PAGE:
The use of existing guidelines for pediatric treatment varies significantly among sites, a new study has found.
Children with systemic lupus erythematosus (SLE) who also receive a nephritis diagnosis tend to have worse short-term kidney outcomes if they are males and told they had SLE at an older age, according to a new report published in Arthritis Care & Research.
The study findingssuggest wide variation exists in the medications prescribed to treat pediatric lupus nephritis, with the authors explaining that lupus nephritis is a particularly devastating problem for patients with childhood-onset SLE (cSLE). Children with SLE who have lupus nephritis have higher rates of morbidity and mortality compared with adults.
“This is further complicated by an increased incidence of lupus nephritis in cSLE compared to adult-onset, with kidney disease as a leading cause of long-term damage in cSLE,” the authors wrote.
Moreover, they said, uncontrolled lupus nephritis can lead to significant burdens on patients, and there are significant disparities in health care delivery and outcomes among people of different demographic groups, insurance statuses, and geographic locations.
One way to improve these disparities would be to better standardize best practices for treatment. Yet, the investigators said this remains challenging because there are sparse contemporary real-world data that could be used as a base from which to build a care-improvement strategy.
To address that research gap, the investigators used data from the Childhood Arthritis Rheumatology Research Alliance Registry to identify North American children with cSLE and biopsy-proven lupus nephritis. They found 222 patients, 64% of whom had class III or IV nephritis at baseline. As with the general SLE population, most patients were female (83%) and not on private insurance (59%), instead using programs such as Medicaid or military insurance. Their mean age at diagnosis was 13.6 years.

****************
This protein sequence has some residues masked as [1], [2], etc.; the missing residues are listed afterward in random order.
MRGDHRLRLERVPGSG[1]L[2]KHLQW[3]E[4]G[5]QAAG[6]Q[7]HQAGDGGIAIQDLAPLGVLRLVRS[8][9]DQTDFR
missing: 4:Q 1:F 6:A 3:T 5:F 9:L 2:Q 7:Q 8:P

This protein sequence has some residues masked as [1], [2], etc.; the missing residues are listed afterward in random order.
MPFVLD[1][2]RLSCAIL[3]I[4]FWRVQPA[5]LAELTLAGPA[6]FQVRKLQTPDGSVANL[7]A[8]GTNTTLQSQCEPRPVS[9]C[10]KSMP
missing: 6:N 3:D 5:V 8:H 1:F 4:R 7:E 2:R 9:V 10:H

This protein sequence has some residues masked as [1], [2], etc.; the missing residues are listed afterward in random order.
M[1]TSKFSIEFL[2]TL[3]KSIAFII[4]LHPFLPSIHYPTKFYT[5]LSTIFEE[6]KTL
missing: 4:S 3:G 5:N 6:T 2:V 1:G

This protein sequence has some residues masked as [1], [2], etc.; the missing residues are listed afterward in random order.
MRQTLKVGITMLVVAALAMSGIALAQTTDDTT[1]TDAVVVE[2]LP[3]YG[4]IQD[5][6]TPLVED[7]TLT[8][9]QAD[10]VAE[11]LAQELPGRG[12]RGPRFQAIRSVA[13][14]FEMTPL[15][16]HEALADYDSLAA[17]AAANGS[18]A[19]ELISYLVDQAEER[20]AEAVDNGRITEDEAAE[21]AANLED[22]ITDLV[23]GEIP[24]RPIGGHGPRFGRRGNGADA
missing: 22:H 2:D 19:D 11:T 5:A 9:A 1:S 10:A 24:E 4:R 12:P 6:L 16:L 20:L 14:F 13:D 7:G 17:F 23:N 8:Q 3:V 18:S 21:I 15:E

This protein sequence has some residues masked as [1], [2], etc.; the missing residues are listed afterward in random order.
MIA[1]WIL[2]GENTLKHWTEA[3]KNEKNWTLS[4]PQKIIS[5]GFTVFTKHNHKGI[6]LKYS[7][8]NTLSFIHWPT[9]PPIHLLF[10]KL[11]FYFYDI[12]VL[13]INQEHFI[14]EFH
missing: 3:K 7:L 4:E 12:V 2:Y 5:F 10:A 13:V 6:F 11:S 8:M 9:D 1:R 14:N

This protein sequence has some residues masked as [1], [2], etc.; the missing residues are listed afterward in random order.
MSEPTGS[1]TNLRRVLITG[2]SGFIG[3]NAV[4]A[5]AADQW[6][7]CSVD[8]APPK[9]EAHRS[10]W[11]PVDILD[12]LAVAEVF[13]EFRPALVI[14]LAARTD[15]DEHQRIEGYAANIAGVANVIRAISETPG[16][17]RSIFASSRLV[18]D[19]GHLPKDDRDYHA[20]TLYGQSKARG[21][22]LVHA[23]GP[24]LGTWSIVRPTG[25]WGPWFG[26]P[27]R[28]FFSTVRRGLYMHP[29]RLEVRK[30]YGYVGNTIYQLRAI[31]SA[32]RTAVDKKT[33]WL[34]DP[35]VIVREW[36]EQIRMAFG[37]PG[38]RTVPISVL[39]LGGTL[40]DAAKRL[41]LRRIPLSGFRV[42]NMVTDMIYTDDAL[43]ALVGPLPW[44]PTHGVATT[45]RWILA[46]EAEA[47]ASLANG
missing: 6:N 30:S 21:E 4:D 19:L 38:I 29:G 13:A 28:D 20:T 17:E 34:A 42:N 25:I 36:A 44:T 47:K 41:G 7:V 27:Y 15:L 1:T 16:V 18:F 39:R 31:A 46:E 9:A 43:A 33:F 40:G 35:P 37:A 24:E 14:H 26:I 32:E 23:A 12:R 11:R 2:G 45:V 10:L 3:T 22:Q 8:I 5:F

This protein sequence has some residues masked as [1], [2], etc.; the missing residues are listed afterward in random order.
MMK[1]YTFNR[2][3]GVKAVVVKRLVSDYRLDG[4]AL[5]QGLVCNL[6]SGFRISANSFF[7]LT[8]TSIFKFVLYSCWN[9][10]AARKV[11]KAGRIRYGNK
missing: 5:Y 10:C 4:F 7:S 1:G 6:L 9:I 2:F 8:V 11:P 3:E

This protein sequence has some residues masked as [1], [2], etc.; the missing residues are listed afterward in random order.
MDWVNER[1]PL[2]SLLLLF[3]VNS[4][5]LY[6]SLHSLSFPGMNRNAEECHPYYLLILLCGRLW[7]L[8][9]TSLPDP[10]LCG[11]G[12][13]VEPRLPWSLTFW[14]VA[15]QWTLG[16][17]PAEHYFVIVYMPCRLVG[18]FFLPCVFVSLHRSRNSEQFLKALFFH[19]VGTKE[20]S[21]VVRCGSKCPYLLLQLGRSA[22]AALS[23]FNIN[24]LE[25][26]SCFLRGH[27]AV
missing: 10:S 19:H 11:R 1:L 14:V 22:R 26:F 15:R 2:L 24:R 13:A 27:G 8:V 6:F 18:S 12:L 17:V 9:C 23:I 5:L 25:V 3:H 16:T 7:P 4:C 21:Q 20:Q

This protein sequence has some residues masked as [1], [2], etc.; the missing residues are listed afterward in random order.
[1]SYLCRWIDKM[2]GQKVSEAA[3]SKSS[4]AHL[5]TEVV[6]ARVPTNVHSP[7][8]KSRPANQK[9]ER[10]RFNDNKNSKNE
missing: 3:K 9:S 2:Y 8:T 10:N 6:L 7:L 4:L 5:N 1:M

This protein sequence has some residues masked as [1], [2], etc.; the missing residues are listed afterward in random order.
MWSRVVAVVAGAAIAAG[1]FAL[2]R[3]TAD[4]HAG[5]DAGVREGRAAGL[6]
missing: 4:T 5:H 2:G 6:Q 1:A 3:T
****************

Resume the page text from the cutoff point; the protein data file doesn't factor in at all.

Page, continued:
Of the 106 patients with available data, 55% had abnormal kidney status at follow-up. The median follow-up time was 17 months. The investigators’ analysis showed that being male (odds ratio [OR], 3.88; 95% CI, 1.21-12.46) and older age at cSLE diagnosis (OR, 1.23; 95% CI, 1.01-1.49) were associated with a greater risk of abnormal kidney status at follow-up.
However, the investigators also said there were notable differences in the classification systems used on kidney biopsies. Only 46% of patients were classified using the 2003 International Society of Nephrology (ISN)/Renal Pathology Society (RPS) classification, meaning most rheumatology centers were not following the Single Hub and Access point for pediatric Rheumatology in Europe recommendations. The authors said ISN/RPS uptake levels may increase with the 2018 update of that classification system, which they said helped “clarify previous problematic definitions.”
They also noted surprising variations in therapeutic induction patterns and medication usage.
“Patients with class IV nephritis were more likely than class III to receive cyclophosphamide and rituximab (Rituxan) during induction,” they said. Usage of mycophenolate (CellCept), cyclophosphamide, and rituximab also varied significantly among rheumatology centers, they said.
In their conclusion, the investigators said more research is needed to better understand why recommendations uptake appears to be so low. They also said more clinical trials and comparative studies are warranted to ensure that recommendations truly reflect the best possible therapeutic strategies.
“Determining the key gaps in care that drive disparities in pediatric lupus nephritis is critical for the development of effective interventions to improve outcomes,” the authors said.
Smitherman EA, Chahine RA, Beukelman T, et al. Childhood‐onset lupus nephritis in the Childhood Arthritis and Rheumatology Research Alliance Registry: short‐term kidney status and variation in care. Arthritis Care & Res. Published online August 17, 2022. doi:10.1002/acr.25002